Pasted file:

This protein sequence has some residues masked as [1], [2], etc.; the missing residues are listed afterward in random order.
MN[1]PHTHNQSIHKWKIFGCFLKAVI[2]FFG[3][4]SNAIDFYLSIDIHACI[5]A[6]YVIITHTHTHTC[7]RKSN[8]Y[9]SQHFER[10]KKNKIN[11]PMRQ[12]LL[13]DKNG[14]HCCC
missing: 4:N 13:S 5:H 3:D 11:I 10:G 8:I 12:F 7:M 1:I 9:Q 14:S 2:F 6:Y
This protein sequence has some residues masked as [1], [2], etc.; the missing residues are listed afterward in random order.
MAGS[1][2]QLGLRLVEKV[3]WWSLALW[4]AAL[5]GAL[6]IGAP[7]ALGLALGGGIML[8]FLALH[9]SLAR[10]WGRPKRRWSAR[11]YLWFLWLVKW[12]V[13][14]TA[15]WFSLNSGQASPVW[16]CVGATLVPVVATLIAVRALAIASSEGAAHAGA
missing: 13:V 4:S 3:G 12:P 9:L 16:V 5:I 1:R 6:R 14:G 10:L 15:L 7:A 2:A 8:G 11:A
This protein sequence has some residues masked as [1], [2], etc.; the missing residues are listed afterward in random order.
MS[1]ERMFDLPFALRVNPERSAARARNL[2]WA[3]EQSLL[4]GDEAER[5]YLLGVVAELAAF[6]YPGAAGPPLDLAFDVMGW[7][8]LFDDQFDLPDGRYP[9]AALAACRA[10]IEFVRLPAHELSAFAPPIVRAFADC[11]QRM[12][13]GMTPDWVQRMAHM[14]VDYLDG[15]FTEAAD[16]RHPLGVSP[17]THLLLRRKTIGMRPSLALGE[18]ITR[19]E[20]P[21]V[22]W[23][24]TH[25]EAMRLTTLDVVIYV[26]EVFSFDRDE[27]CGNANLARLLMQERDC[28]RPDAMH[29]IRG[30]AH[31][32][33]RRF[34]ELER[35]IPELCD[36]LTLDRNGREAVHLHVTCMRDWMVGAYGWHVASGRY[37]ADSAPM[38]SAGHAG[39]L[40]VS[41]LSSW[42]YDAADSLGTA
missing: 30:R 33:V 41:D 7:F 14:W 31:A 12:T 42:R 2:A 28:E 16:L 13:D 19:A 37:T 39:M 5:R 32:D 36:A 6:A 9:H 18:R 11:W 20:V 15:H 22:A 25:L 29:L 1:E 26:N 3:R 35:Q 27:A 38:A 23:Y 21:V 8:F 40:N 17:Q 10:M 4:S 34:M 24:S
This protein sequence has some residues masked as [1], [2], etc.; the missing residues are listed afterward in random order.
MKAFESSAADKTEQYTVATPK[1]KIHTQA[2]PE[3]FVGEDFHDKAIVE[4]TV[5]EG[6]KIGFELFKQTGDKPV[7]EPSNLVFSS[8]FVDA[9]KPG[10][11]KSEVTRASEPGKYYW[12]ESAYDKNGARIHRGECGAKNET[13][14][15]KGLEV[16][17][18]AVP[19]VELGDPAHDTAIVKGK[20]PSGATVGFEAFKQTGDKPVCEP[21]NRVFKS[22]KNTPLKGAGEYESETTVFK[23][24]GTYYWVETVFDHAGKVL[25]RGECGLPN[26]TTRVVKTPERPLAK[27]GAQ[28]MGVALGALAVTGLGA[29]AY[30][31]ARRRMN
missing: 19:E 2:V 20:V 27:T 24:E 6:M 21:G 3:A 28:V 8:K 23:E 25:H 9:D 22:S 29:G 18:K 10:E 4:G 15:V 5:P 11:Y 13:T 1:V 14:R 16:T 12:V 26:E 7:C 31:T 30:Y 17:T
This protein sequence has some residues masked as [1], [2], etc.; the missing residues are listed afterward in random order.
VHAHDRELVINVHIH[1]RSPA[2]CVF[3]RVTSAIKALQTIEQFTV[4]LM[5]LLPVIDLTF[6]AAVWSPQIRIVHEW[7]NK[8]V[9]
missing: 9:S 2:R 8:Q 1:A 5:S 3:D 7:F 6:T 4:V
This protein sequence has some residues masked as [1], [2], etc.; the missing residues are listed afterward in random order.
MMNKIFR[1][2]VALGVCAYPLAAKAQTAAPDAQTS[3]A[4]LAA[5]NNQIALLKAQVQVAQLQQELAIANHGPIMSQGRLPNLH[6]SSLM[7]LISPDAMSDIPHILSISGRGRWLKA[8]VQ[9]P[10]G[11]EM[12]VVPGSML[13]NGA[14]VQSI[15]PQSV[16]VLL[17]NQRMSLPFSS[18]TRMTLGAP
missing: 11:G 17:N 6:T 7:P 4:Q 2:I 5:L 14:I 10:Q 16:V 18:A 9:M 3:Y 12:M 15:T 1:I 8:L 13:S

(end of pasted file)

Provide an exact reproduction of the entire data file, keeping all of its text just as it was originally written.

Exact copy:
This protein sequence has some residues masked as [1], [2], etc.; the missing residues are listed afterward in random order.
MN[1]PHTHNQSIHKWKIFGCFLKAVI[2]FFG[3][4]SNAIDFYLSIDIHACI[5]A[6]YVIITHTHTHTC[7]RKSN[8]Y[9]SQHFER[10]KKNKIN[11]PMRQ[12]LL[13]DKNG[14]HCCC
missing: 4:N 13:S 5:H 3:D 11:I 10:G 8:I 12:F 7:M 1:I 9:Q 14:S 2:F 6:Y
This protein sequence has some residues masked as [1], [2], etc.; the missing residues are listed afterward in random order.
MAGS[1][2]QLGLRLVEKV[3]WWSLALW[4]AAL[5]GAL[6]IGAP[7]ALGLALGGGIML[8]FLALH[9]SLAR[10]WGRPKRRWSAR[11]YLWFLWLVKW[12]V[13][14]TA[15]WFSLNSGQASPVW[16]CVGATLVPVVATLIAVRALAIASSEGAAHAGA
missing: 13:V 4:S 3:G 12:P 9:L 16:V 5:I 1:R 6:R 14:G 10:L 15:L 7:A 2:A 8:G 11:A
This protein sequence has some residues masked as [1], [2], etc.; the missing residues are listed afterward in random order.
MS[1]ERMFDLPFALRVNPERSAARARNL[2]WA[3]EQSLL[4]GDEAER[5]YLLGVVAELAAF[6]YPGAAGPPLDLAFDVMGW[7][8]LFDDQFDLPDGRYP[9]AALAACRA[10]IEFVRLPAHELSAFAPPIVRAFADC[11]QRM[12][13]GMTPDWVQRMAHM[14]VDYLDG[15]FTEAAD[16]RHPLGVSP[17]THLLLRRKTIGMRPSLALGE[18]ITR[19]E[20]P[21]V[22]W[23][24]TH[25]EAMRLTTLDVVIYV[26]EVFSFDRDE[27]CGNANLARLLMQERDC[28]RPDAMH[29]IRG[30]AH[31][32][33]RRF[34]ELER[35]IPELCD[36]LTLDRNGREAVHLHVTCMRDWMVGAYGWHVASGRY[37]ADSAPM[38]SAGHAG[39]L[40]VS[41]LSSW[42]YDAADSLGTA
missing: 30:R 33:V 41:D 7:F 14:W 31:A 12:T 42:R 2:A 28:E 16:L 13:D 19:A 37:T 39:M 5:R 32:D 36:A 6:A 9:H 18:R 11:W 20:V 15:H 22:A 25:L 29:L 1:E 26:N 3:R 35:Q 27:A 38:A 23:Y 21:V 8:F 40:N 17:Q 10:M 4:S 34:M 24:S
This protein sequence has some residues masked as [1], [2], etc.; the missing residues are listed afterward in random order.
MKAFESSAADKTEQYTVATPK[1]KIHTQA[2]PE[3]FVGEDFHDKAIVE[4]TV[5]EG[6]KIGFELFKQTGDKPV[7]EPSNLVFSS[8]FVDA[9]KPG[10][11]KSEVTRASEPGKYYW[12]ESAYDKNGARIHRGECGAKNET[13][14][15]KGLEV[16][17][18]AVP[19]VELGDPAHDTAIVKGK[20]PSGATVGFEAFKQTGDKPVCEP[21]NRVFKS[22]KNTPLKGAGEYESETTVFK[23][24]GTYYWVETVFDHAGKVL[25]RGECGLPN[26]TTRVVKTPERPLAK[27]GAQ[28]MGVALGALAVTGLGA[29]AY[30][31]ARRRMN
missing: 19:E 2:V 20:V 27:T 24:E 6:M 21:G 3:A 28:V 8:K 23:E 25:H 9:D 22:S 29:G 18:K 10:E 4:G 15:V 5:P 11:Y 13:T 1:V 14:R 16:T 12:V 26:E 7:C 31:T 30:Y 17:T
This protein sequence has some residues masked as [1], [2], etc.; the missing residues are listed afterward in random order.
VHAHDRELVINVHIH[1]RSPA[2]CVF[3]RVTSAIKALQTIEQFTV[4]LM[5]LLPVIDLTF[6]AAVWSPQIRIVHEW[7]NK[8]V[9]
missing: 9:S 2:R 8:Q 1:A 5:S 3:D 7:F 6:T 4:V
This protein sequence has some residues masked as [1], [2], etc.; the missing residues are listed afterward in random order.
MMNKIFR[1][2]VALGVCAYPLAAKAQTAAPDAQTS[3]A[4]LAA[5]NNQIALLKAQVQVAQLQQELAIANHGPIMSQGRLPNLH[6]SSLM[7]LISPDAMSDIPHILSISGRGRWLKA[8]VQ[9]P[10]G[11]EM[12]VVPGSML[13]NGA[14]VQSI[15]PQSV[16]VLL[17]NQRMSLPFSS[18]TRMTLGAP
missing: 11:G 17:N 6:T 7:P 4:Q 2:I 5:L 14:I 10:Q 16:V 18:A 9:M 3:Y 12:M 15:T 1:I 8:L 13:S